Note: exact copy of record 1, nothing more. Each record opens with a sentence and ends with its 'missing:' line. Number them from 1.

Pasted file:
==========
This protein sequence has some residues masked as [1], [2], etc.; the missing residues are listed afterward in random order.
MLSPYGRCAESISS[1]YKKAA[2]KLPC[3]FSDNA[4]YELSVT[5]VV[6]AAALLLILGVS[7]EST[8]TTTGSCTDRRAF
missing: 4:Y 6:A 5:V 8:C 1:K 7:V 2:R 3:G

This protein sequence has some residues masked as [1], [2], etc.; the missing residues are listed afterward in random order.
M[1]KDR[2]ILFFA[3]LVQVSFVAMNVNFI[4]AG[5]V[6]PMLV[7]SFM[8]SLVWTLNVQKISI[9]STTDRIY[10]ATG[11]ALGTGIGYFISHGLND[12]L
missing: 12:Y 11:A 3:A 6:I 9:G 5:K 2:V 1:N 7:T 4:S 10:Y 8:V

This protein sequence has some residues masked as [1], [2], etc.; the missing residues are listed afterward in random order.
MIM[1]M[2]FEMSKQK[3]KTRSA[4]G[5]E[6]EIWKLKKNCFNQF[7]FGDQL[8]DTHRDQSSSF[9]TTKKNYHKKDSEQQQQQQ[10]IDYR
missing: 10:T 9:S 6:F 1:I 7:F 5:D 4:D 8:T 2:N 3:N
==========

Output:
This protein sequence has some residues masked as [1], [2], etc.; the missing residues are listed afterward in random order.
MLSPYGRCAESISS[1]YKKAA[2]KLPC[3]FSDNA[4]YELSVT[5]VV[6]AAALLLILGVS[7]EST[8]TTTGSCTDRRAF
missing: 4:Y 6:A 5:V 8:C 1:K 7:V 2:R 3:G